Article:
The Meir Amit Center has been releasing regular reports on how health authorities in Gaza and the Palestinian Authority have been working to prevent the spread of COVID-19. Erlich gave Gaza’s health authorities a good grade in their ability to avoid an outbreak thus far, citing very low infection numbers.
“In light of the fact that Gaza is highly crowded, has refugee camps and sewage flowing in the streets, Hamas’ performance up to now has been effective,” he said. “Why has it been able to stop the spread so far? Most importantly, because there are only two narrow entry points into Gaza. One is the Rafah border crossing with Egypt. And the second is the Erez border crossing with Israel, which has been almost completely closed from the start of the crisis. And Hamas has invested many resources in Rafah so that it can place all new arrivals in quarantine and monitor them,” he added.
The lack of organized tourism and the fact that Gaza’s population is relatively young have also helped.
Still, Erlich warned, if the virus does begin spreading in the community, it could “very quickly spin out of control because of Gaza’s crowded conditions and because Gazans don’t always listen to instructions about social distancing and masks. In addition, Gaza’s health-care system is not prepared in terms of medical equipment, medicine, and ventilation machines for dealing with outbreak in Gaza. Hamas is always living with this dichotomy. It has managed to stop it, but if the virus spreads inside the Strip, that will become a big problem.”
As a result, Hamas has preemptively begun spreading a cover story as part of a messaging campaign, blaming Israel for Gaza’s medical shortages and accusing Israel of destroying the medical system in Gaza. The Meir Amit Center quoted senior Hamas figures — among them Yahya Sinwar, leader of Hamas in Gaza — issuing threats, saying that if a shortage of ventilators and other medical equipment develops, Hamas will use force against Israel and “make six million Israeli settlers [sic] stop breathing.”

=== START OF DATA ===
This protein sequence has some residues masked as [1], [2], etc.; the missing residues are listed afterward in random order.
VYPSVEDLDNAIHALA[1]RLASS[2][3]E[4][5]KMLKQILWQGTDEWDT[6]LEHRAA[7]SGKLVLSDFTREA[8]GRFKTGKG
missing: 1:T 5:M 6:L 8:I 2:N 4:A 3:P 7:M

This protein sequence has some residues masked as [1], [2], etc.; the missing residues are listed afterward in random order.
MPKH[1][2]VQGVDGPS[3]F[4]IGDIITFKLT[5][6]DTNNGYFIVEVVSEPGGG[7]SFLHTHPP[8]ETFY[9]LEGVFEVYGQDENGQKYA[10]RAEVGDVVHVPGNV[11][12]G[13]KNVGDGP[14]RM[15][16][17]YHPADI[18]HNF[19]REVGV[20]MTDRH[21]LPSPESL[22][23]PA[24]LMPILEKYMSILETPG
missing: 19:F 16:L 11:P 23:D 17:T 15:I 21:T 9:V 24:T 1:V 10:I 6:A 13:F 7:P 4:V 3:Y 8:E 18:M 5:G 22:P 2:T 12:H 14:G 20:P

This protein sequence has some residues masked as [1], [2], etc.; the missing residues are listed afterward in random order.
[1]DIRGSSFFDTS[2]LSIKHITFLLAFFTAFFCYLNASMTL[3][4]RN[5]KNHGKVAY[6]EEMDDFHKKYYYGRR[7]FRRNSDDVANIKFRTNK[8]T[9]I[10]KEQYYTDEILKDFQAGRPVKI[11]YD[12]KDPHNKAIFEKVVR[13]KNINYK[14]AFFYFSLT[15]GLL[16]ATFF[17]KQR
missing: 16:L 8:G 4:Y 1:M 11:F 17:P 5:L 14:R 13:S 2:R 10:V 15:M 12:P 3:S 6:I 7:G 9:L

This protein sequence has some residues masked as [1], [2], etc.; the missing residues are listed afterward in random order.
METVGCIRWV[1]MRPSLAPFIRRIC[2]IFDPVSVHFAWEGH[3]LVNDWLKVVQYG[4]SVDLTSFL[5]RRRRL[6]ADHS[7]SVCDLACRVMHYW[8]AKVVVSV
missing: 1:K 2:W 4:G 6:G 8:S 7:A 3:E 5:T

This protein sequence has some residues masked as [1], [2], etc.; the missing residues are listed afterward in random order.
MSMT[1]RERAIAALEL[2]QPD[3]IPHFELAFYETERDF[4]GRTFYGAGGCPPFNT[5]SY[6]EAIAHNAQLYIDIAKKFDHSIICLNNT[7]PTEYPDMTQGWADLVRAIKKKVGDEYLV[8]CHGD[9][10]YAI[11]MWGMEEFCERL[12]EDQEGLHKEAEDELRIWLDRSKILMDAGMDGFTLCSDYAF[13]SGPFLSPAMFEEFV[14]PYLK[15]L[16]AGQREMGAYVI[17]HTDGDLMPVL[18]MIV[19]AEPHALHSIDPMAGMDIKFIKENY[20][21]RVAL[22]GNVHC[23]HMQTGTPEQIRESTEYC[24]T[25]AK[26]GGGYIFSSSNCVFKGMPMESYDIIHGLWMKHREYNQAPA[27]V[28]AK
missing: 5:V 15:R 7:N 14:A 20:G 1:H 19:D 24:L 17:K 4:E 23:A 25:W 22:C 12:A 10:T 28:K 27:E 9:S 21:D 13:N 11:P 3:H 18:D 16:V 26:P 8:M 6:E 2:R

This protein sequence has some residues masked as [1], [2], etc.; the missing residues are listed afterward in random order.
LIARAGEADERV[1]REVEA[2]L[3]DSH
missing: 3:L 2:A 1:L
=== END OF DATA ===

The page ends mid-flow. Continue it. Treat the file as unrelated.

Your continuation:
Erlich said this narrative was designed to distract from the fact that Hamas has chosen by itself to massively neglect Gaza’s civilian needs by investing most of its economic resources in military force buildup programs.
“Weapons, acquisitions, training, tunnel digging — these and other military activities are very expensive. Hamas has allocated very little to the medical system. This is the reason for the shortage, not Israel,” said Erlich. “If their budget had gone to civilian needs instead of military buildup, they would have a lot more money for medical needs. Israel would have helped them more; the international community would assist them more. Their situation could be completely different, and not only in the medical sector.”
“But due to their ideology of destroying Israel and conflict with it, they made their choice,” he said. “It projects onto everything else.”
Yaakov Lappin is a research associate at the Begin-Sadat Center for Strategic Studies. He specializes in Israel’s defense establishment, military affairs, and the Middle Eastern strategic environment.